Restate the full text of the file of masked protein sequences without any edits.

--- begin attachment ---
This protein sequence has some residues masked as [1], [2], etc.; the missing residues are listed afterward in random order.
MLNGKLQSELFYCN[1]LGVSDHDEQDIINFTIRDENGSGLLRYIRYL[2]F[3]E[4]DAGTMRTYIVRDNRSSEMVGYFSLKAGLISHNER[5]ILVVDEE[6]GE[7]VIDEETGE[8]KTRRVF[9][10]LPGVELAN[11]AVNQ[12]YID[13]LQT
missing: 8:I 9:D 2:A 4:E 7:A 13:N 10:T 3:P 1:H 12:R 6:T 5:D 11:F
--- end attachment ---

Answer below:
This protein sequence has some residues masked as [1], [2], etc.; the missing residues are listed afterward in random order.
MLNGKLQSELFYCN[1]LGVSDHDEQDIINFTIRDENGSGLLRYIRYL[2]F[3]E[4]DAGTMRTYIVRDNRSSEMVGYFSLKAGLISHNER[5]ILVVDEE[6]GE[7]VIDEETGE[8]KTRRVF[9][10]LPGVELAN[11]AVNQ[12]YID[13]LQT
missing: 8:I 9:D 2:A 4:E 7:A 13:N 10:T 3:P 1:H 12:R 6:T 5:D 11:F